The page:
Latest findings support recent label warnings for Procrit, Aranesp, experts say,,
THURSDAY, April 30 (HealthDay News) -- Two new studies provide more evidence that drugs such as Procrit and Aranesp, often used by cancer patients to fight anemia-linked fatigue, may boost the risk of death and serious adverse events such as blood clots.
These drugs, called erythropoiesis-stimulating agents (ESAs), have also been associated in prior studies with increased risk of heart attack, stroke and tumor growth. The primary argument for the continued use of these drugs is that they help reduce the number of blood transfusions some cancer patients need, while improving quality of life.
However, a co-author of one paper, Dr. Anthony Reiman, from the University of Alberta, Canada, said his team is "supporting other groups that are recommending great caution in using these drugs for cancer patients, and in routine circumstances they may not be indicated. We hope the drugs would still be made available for people for whom transfusion isn't a good option -- but those are very limited circumstances."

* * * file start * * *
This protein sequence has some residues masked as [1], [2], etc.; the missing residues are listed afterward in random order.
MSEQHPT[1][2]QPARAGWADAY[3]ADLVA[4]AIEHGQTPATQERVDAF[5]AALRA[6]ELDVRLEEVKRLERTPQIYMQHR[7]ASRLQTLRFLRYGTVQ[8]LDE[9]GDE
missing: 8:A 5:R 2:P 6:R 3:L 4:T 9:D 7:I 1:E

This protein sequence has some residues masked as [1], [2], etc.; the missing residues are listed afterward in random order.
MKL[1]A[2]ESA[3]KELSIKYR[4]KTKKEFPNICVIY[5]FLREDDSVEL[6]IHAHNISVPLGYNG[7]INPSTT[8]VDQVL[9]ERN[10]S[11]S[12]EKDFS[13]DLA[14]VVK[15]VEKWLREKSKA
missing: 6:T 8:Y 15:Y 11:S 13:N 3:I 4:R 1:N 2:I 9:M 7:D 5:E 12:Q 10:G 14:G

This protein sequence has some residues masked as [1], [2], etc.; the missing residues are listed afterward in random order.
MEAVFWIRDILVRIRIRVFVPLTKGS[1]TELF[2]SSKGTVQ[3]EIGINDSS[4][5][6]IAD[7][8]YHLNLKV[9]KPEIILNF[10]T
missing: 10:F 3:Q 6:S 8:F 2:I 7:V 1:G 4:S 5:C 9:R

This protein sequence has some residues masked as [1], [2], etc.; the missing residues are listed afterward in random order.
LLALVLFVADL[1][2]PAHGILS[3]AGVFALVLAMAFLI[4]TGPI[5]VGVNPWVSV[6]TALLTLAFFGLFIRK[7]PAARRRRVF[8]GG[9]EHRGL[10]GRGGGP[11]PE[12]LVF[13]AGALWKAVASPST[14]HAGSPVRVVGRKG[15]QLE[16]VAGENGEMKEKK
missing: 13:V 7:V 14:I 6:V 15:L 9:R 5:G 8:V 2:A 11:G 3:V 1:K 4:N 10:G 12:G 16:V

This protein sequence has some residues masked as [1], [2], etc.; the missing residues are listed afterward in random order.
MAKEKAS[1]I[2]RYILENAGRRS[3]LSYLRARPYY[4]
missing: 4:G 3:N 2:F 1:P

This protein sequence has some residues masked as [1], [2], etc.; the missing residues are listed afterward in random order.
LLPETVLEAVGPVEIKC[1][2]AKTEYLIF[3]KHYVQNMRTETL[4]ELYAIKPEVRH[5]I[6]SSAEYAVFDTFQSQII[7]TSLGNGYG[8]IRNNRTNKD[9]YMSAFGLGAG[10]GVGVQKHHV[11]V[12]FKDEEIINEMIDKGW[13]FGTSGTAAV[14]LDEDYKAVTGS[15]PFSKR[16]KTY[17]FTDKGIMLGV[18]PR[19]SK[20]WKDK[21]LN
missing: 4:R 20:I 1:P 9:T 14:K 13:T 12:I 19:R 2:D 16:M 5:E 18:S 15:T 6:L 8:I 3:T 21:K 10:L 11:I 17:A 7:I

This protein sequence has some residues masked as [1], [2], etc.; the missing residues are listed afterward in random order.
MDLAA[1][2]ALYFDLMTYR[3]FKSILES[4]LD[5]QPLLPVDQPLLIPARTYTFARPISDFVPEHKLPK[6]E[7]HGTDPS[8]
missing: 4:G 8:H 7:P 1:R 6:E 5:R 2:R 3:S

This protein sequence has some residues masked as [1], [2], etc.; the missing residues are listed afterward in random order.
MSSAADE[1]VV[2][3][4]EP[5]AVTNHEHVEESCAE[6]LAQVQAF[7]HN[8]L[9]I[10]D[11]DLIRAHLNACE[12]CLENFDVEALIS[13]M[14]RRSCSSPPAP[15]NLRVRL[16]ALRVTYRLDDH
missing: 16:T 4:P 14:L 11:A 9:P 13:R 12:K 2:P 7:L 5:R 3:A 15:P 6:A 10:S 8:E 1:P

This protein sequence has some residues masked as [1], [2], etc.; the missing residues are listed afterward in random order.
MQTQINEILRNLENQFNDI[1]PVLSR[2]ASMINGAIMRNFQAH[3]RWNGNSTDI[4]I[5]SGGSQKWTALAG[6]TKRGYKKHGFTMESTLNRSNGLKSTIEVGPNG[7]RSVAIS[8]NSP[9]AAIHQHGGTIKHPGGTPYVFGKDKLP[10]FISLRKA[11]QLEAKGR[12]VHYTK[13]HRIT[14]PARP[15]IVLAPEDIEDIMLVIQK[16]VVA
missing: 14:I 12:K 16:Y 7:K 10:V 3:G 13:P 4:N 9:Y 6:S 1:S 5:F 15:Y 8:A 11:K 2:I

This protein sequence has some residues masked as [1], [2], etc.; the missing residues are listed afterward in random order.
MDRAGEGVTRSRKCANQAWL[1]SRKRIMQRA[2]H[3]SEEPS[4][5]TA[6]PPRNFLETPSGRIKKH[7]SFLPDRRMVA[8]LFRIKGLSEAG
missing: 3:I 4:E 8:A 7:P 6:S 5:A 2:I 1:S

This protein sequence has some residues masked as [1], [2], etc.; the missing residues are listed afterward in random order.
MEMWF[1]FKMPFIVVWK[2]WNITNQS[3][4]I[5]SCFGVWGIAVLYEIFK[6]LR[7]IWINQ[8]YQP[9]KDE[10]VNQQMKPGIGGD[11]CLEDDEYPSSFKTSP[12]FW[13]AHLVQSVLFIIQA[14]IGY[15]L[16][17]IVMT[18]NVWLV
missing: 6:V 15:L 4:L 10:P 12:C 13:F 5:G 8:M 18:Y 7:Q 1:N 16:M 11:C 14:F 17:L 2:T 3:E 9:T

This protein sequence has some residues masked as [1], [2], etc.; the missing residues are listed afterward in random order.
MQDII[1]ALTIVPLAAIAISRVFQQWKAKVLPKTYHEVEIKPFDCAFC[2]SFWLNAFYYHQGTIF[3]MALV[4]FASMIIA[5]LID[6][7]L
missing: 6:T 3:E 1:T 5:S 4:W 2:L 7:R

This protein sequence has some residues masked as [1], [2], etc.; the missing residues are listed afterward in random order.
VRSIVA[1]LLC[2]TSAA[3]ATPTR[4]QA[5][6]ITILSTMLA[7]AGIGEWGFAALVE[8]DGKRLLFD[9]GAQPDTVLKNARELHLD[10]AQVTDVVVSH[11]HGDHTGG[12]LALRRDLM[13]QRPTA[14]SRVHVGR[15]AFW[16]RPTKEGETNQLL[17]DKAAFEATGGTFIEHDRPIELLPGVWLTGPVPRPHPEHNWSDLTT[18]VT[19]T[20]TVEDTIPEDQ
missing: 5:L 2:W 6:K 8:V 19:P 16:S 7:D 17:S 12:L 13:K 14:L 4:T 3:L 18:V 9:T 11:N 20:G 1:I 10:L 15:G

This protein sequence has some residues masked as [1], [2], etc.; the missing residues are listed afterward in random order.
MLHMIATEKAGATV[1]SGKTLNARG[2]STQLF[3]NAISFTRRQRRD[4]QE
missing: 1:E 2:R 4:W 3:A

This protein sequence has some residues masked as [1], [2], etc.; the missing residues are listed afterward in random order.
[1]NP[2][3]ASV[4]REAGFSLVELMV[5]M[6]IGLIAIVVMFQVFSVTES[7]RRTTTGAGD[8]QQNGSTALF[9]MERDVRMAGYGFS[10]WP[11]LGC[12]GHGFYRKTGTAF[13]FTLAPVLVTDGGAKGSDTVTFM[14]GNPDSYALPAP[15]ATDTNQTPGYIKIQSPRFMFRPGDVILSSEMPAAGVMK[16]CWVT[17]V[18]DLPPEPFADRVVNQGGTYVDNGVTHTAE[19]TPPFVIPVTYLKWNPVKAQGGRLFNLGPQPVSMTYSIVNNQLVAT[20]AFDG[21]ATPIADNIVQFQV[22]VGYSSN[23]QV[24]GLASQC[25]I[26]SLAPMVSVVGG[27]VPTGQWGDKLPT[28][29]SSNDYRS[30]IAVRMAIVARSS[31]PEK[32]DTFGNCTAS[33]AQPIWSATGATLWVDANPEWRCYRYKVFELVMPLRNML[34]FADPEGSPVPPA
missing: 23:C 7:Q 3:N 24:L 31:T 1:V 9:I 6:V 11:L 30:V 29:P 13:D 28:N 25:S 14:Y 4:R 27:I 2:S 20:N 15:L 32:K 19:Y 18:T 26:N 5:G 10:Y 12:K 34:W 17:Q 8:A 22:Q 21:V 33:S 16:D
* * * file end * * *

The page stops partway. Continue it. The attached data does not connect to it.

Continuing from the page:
ESAs include erythropoietin (Epogen, Procrit) and darbepoetin (Aranesp). They work by stimulating the bone marrow to produce new red blood cells, according to the U.S. National Institutes of Health. They are used to treat anemia caused by chemotherapy and to treat anemia in people with chronic kidney disease who are on dialysis.
But rising concern led the U.S. Food and Drug Administration in 2007 to ask the drugs' manufacturers to add a "black box" warning to the medications. The warning indicates that the medications should be used at the lowest possible doses to avoid risks such as blood clots, heart attacks, stroke, congestive heart failure, increased tumor growth and an increased risk of death. The FDA also recommended that the medications be prescribed at the lowest doses possible because trials generally indicated an increa
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